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We're currently questioning our company's data model (database schemes), which has grown wildly and distributedly over the years and now suffers from redundancy and lacks clarity. Different databanks (Oracle and MySQL) are queried by different tools, developed by separate teams for different purposes (billing, reporting, business, etc).

In order to get a clearer picture of the data dependencies of the different tools, i.e. which exact pieces of information does tool T need, one way would be to identify them directly from the SQL queries that each databank executes. Alternatively, it would be much more interesting to have the databank collect these statistics itself.

Examples of such statistics would be

  • how often is column C from table T accessed
  • how often are table T1 and T2 joined together

Does anyone know how to do this with MySQL or Oracle or both?

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2 Answers 2

Oracle has a SYS.col_usage$ table which has statistics on how individual columns are referenced in WHERE clauses. Unfortunately there is no record of the relationship between columns. Also no record of a column is just read (like in a WHERE clause).

The EQUALITY_PREDS columns are for references in a where clause like: COL = 123 The EQUIJOIN_PREDS are for joins like A.COL = B.COL There are also counters for NONEQUIJOIN_PREDS, RANGE_PREDS, LIKE_PREDS, NULL_PREDS.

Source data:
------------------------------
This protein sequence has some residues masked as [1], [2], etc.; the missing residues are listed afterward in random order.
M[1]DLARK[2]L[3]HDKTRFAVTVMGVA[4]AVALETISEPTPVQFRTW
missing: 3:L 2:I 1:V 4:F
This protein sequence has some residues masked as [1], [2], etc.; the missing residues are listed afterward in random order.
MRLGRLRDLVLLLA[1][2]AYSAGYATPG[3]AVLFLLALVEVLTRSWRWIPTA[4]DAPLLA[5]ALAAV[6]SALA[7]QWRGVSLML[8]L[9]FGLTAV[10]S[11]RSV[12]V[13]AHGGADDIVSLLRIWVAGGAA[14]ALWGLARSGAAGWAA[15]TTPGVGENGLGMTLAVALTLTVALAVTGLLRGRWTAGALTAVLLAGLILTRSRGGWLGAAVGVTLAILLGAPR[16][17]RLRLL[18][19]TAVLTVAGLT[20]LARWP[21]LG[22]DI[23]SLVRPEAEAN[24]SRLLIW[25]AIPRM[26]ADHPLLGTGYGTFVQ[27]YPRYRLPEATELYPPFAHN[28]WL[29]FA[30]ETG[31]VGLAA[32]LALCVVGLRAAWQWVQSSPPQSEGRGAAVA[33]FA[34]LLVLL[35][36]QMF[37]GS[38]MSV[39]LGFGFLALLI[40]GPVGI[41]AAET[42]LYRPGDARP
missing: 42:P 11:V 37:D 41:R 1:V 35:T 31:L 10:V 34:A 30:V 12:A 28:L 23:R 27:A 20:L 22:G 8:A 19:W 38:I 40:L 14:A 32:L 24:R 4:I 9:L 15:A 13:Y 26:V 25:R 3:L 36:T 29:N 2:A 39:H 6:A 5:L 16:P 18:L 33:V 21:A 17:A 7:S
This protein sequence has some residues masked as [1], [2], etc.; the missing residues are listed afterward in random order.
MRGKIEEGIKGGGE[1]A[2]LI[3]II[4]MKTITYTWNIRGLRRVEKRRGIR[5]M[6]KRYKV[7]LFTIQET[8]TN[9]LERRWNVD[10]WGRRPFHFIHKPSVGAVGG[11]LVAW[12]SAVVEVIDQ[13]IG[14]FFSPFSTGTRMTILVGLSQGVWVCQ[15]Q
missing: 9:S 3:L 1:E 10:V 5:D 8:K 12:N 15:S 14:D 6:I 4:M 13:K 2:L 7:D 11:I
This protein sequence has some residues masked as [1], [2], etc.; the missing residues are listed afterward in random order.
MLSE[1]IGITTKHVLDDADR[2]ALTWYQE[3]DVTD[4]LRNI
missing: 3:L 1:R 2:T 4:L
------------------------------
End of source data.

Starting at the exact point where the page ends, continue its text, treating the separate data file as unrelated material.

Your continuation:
The information is collected and made available to the system while statistics are being generated.

An example script is here: link text

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MySQL has a general query log. Instructions for how to enable the log and read the log are part of the MySQL reference manual.

The MySQL general query log is a list of SQL connects, statements, and disconnects.

You would have to process the MySQL general query log to get the statistics you want.

The Oracle Business Intelligence Server has a query log. I couldn't find anything about general Oracle databases having a query log.

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I thought the general query log only had the queries, but I'll take a better look at it. –  mvaz Aug 3 '10 at 14:07

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